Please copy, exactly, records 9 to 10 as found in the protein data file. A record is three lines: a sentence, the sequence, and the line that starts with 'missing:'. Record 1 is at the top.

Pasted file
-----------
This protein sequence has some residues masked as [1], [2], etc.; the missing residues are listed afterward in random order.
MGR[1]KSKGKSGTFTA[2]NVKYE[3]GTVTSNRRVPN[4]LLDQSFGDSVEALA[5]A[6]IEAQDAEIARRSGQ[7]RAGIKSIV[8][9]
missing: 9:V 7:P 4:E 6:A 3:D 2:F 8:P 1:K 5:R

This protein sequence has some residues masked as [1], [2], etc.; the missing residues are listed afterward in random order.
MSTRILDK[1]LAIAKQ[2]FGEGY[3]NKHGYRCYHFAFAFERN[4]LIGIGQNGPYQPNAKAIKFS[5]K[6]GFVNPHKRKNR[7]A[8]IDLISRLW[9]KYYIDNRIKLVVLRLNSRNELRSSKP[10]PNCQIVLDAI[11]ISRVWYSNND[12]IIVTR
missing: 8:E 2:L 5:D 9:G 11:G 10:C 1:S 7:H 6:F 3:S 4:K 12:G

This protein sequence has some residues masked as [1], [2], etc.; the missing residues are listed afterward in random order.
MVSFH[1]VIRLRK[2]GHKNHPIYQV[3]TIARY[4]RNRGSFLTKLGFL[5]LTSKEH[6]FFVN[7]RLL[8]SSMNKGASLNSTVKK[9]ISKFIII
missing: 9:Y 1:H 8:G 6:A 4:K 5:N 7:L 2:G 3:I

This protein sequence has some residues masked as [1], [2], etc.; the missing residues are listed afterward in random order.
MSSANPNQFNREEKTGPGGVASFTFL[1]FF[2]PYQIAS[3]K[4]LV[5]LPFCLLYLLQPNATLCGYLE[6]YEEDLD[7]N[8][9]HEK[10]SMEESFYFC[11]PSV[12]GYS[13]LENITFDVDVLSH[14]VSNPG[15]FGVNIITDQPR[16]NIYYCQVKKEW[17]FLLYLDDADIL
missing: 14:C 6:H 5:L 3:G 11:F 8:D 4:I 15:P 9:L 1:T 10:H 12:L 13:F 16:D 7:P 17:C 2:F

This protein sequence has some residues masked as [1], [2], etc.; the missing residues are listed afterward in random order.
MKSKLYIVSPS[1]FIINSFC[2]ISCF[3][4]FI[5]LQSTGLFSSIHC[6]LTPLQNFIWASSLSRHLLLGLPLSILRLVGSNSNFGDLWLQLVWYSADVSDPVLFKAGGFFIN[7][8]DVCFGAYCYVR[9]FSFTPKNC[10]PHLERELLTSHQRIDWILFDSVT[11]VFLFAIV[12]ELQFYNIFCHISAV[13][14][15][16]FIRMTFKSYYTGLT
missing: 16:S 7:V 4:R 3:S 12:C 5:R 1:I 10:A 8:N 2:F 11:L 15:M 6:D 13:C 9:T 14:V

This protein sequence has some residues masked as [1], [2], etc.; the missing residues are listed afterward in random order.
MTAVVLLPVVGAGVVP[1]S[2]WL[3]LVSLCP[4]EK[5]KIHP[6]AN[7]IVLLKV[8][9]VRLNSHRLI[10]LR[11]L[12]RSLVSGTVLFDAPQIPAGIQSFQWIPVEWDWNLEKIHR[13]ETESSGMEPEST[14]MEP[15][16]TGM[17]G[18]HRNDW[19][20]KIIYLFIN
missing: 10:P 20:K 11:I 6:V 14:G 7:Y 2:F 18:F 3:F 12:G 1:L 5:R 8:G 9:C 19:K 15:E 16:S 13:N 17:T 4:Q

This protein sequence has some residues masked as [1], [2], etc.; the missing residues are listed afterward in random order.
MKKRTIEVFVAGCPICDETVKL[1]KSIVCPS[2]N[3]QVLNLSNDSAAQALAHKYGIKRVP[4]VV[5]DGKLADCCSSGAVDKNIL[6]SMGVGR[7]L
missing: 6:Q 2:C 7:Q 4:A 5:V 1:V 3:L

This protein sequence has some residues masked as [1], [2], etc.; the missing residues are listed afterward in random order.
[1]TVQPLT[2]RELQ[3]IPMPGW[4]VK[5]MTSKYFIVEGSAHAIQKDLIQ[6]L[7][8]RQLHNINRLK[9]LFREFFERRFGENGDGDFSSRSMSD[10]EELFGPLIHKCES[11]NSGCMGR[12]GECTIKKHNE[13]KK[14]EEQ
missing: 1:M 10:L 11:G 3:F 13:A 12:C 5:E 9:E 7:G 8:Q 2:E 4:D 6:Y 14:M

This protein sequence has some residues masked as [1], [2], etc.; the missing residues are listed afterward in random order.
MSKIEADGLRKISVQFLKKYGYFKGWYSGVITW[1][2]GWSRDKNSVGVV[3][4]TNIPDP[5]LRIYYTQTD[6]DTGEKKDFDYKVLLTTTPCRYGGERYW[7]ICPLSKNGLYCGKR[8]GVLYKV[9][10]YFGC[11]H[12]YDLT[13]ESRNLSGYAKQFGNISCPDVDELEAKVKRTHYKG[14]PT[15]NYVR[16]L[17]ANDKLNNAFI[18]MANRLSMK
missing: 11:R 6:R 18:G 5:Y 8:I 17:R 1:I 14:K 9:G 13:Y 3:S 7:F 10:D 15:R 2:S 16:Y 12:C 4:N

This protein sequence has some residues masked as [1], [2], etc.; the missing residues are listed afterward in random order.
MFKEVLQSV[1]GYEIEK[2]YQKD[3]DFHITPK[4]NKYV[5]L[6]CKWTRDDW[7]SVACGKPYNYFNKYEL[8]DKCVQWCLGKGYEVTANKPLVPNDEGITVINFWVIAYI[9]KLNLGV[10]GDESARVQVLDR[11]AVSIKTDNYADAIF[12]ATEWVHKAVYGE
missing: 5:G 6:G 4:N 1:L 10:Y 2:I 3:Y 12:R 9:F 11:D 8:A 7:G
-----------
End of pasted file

This protein sequence has some residues masked as [1], [2], etc.; the missing residues are listed afterward in random order.
MSKIEADGLRKISVQFLKKYGYFKGWYSGVITW[1][2]GWSRDKNSVGVV[3][4]TNIPDP[5]LRIYYTQTD[6]DTGEKKDFDYKVLLTTTPCRYGGERYW[7]ICPLSKNGLYCGKR[8]GVLYKV[9][10]YFGC[11]H[12]YDLT[13]ESRNLSGYAKQFGNISCPDVDELEAKVKRTHYKG[14]PT[15]NYVR[16]L[17]ANDKLNNAFI[18]MANRLSMK
missing: 11:R 6:R 18:G 5:Y 8:I 17:R 1:I 14:K 9:G 13:Y 3:S 7:F 10:D 15:R 2:S 16:Y 12:C 4:N

This protein sequence has some residues masked as [1], [2], etc.; the missing residues are listed afterward in random order.
MFKEVLQSV[1]GYEIEK[2]YQKD[3]DFHITPK[4]NKYV[5]L[6]CKWTRDDW[7]SVACGKPYNYFNKYEL[8]DKCVQWCLGKGYEVTANKPLVPNDEGITVINFWVIAYI[9]KLNLGV[10]GDESARVQVLDR[11]AVSIKTDNYADAIF[12]ATEWVHKAVYGE
missing: 5:G 6:G 4:N 1:L 10:Y 2:I 3:Y 12:R 9:F 11:D 8:A 7:G